Kuwait has been inhabited for millennia, but began to emerge as an Arab shaikhdom relatively late, after the arrival of the `Utub clans of central Arabia during the first decades of the 18th century. Entering the historical record first as a junction of caravan and sea routes, it quickly grew to be a commercial rival to Basra at the head of the Gulf. As its prosperity increased, it had to negotiate a precarious autonomy amongst its larger neighbours-the Ottomans in Iraq, the Saudis and Rashidis in central Arabia, and the British who, from 1820, set about establishing an effective maritime peace in the Gulf. By the end of the 19th century, despite their complete lack of natural resources of any kind, even fresh water, Kuwait's people had managed to exploit their geopolitical position to turn their town into the busiest dhow port on the Gulf. Its greatest ruler, Mubarak Al-Sabah (r. 1896-1915), deftly manipulated Turkey and the European powers to achieve both British protection and, by 1914, sovereignty for his tiny state. The sea was the vital factor in Kuwait's rise to prominence in the Gulf region and beyond. Its society was formed by the dhow trade in dates and by its dhow-building and pearling industries, which attracted both Arabs and Persians to the town. Focusing mainly on the first decades of the 20th century, Dr Yacoub Al-Hijji paints a vivid portrait of the merchants, captains, navigators, dhow builders, sailors, pearl divers and fishermen of this remarkable shaikhdom. In explaining their techniques, and analysing how they organized themselves according to the customary law and traditions of a tribal, pre-bureaucratic era, he conveys a compelling picture of the bustle and hardships of a way of life which, during the 1940s and 1950s, was to be completely erased by new-found prosperity from oil.
Author: Carrie Rosefsky Wickham
Publisher: Columbia University Press
Release Date: 2005-01-22
Genre: Political Science
The book explains how Islamist groups captured the hearts and minds of educated youth in Egypt. It focuses on the first twelve years of Hosni Mubarak's presidency, from 1981 to 1993, the period when participation in the movement reached its peak and before a wave of repression brought it to an abrupt end.
Author: Hazem Kandil
Publisher: John Wiley & Sons
Release Date: 2014-11-12
Genre: Social Science
This is the first in-depth study of the relationship between the Egyptian Muslim Brotherhood and its own members. Drawing on years of participant observation, extensive interviews, previously inaccessible organizational documents, and dozens of memoirs and writings, the book provides an intimate portrayal of the recruitment and socialization of Brothers, the evolution of their intricate social networks, and the construction of the peculiar ideology that shapes their everyday practices. Drawing on his original research, Kandil reinterprets the Brotherhood’s slow rise and rapid downfall from power in Egypt, and compares it to the Islamist subsidiaries it created and the varieties it inspired around the world. This timely book will be of great interest to students and scholars of the politics of the Middle East and to anyone who wants to understand the dramatic events unfolding in Egypt and elsewhere in the wake of the Arab uprisings.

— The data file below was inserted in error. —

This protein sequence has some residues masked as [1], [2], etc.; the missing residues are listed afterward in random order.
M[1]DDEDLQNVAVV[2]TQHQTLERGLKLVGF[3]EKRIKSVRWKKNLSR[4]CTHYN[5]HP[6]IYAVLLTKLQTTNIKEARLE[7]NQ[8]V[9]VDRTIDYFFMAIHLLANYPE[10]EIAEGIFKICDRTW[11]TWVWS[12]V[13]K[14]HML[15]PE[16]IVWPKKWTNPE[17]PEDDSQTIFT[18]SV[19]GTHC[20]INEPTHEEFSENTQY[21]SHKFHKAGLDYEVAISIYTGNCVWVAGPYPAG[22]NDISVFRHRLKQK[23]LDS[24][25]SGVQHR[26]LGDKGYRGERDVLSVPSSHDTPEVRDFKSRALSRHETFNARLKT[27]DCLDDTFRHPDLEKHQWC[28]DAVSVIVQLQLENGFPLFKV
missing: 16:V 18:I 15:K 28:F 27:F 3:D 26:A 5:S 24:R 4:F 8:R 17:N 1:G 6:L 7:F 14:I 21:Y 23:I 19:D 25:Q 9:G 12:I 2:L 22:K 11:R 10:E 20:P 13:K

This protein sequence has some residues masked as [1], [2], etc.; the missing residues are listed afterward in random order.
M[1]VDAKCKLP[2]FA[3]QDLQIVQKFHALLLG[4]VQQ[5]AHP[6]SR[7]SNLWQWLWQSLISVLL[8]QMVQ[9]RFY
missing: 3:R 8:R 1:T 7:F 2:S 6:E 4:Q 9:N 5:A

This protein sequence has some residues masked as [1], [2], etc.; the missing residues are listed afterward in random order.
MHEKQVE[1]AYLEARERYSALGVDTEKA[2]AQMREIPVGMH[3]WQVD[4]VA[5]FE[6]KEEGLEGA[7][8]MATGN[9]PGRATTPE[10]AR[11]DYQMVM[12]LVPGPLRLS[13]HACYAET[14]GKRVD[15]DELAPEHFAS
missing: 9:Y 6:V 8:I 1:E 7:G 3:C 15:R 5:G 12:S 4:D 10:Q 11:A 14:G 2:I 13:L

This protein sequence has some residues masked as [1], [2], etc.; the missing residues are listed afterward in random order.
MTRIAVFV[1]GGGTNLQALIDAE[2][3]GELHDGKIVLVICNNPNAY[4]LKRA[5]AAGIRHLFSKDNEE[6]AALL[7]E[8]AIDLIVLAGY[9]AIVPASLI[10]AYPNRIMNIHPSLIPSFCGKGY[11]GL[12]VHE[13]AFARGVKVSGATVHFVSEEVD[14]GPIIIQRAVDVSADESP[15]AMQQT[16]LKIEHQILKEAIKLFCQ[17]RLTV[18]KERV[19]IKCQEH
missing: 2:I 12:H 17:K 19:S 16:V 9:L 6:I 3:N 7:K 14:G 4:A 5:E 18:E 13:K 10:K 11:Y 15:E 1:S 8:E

Author: Mehran Kamrava
Publisher: Syracuse University Press
Release Date: 2011
Genre: National security
For much of the contemporary history of the Middle East, the Persian Gulf has stood at the center of the region's strategic significance. At the same time, the Gulf has been wracked by political instability and tension. Together, the essays in this volume present a comprehensive, detailed, and accessible account of the international politics of the region. Focusing on the key factors that give the Persian Gulf its strategic significance, contributors look at the influence of vast deposits of oil and natural gas on international politics, the impact of the competing centers of power of Iran and Saudi Arabia, the nature of relationships among countries within the Persian Gulf, and the evolving interaction between Islam and politics. Throughout the collection, issues of internal and international security are shown to be central.
Author: Jessica Barnes
Publisher: Duke University Press
Release Date: 2014-08-20
The waters of the Nile are fundamental to life in Egypt. In this compelling ethnography, Jessica Barnes explores the everyday politics of water: a politics anchored in the mundane yet vital acts of blocking, releasing, channeling, and diverting water. She examines the quotidian practices of farmers, government engineers, and international donors as they interact with the waters of the Nile flowing into and through Egypt. Situating these local practices in relation to broader processes that affect Nile waters, Barnes moves back and forth from farmer to government ministry, from irrigation canal to international water conference. By showing how the waters of the Nile are constantly made and remade as a resource by people in and outside Egypt, she demonstrates the range of political dynamics, social relations, and technological interventions that must be incorporated into understandings of water and its management.